Picks and Pans Review: The Jaguar Smile: a Nicaraguan Journey

updated 05/11/1987 AT 01:00 AM EDT

originally published 05/11/1987 AT 01:00 AM EDT

by Salman Rushdie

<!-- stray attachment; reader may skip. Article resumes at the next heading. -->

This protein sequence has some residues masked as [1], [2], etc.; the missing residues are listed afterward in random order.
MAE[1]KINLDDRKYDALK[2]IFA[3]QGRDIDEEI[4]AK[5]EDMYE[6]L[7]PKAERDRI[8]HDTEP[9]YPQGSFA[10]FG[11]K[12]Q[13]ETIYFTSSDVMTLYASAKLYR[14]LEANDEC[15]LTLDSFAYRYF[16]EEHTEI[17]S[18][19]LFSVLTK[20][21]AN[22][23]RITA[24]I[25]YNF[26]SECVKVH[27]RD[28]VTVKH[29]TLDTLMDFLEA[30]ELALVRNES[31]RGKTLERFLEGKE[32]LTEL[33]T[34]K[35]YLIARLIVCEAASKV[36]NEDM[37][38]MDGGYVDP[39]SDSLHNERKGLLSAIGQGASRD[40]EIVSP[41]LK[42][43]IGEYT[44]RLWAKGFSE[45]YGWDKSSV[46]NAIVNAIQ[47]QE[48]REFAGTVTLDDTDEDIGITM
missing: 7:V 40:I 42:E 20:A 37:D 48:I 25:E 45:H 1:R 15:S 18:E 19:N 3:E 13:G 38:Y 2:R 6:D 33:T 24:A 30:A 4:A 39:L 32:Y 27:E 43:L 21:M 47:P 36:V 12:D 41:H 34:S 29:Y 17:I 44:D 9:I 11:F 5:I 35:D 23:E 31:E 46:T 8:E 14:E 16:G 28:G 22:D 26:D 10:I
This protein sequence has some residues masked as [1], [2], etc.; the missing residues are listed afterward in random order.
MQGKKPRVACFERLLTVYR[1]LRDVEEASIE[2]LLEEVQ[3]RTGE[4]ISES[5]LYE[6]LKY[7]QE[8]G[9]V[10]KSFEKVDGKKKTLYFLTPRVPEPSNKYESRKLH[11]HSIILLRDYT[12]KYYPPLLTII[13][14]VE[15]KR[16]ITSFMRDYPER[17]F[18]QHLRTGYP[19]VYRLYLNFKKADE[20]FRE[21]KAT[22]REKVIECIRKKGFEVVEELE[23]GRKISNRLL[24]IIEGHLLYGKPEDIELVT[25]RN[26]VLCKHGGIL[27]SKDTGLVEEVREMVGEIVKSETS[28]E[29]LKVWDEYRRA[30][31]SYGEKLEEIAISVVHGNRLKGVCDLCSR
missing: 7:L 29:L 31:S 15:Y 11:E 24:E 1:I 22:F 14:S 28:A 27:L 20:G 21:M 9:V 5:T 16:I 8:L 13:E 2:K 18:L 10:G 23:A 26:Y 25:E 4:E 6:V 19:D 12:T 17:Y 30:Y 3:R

In the summer of 1986, the author, a Bombay-born novelist {Midnight's Children) who now lives in London, went to Nicaragua for three weeks. It is painful for an American to read this account of that visit because our policies, our support of the contras, our fanatical fear of anything that hints of communism is—according to Rushdie—at the heart of Nicaragua's disastrous condition. It is a small land of 3 million people. The U.S., however, has poured hundreds of millions of dollars into trying to overthrow the Sandinistas, who took charge after the despotic Somoza regime was ousted. Rushdie talks to Daniel Ortega and other Sandinistas—who financed his trip—but no contras or anyone else in opposition. So his views are skewed. Rushdie, for instance, seems to find poets every place the Sandinistas take him, from parties to a dangerous area near the border. He visits a remote part of the country where one of his guides is Mary Ellsberg, daughter of Daniel Ellsberg of Pentagon Papers notoriety. To Rushdie the Sandinistas are "revolutionary nationalists, a breed not always despised in the U.S., which was also born of a revolution—and not so very long ago, at that." Rushdie's view of Nicaragua—its people in love with their martyrs—is poetic as well as political. He returns to Europe with no solutions suggested, believing that "it was entirely possible that Nicaragua's will to survive might prove stronger than the American weapons." While the brevity of Rushdie's stay in the country and his one-sided approach have to be kept in mind, this is a provocative book that might serve as a starting point for a discussion. (Viking, $12.95)

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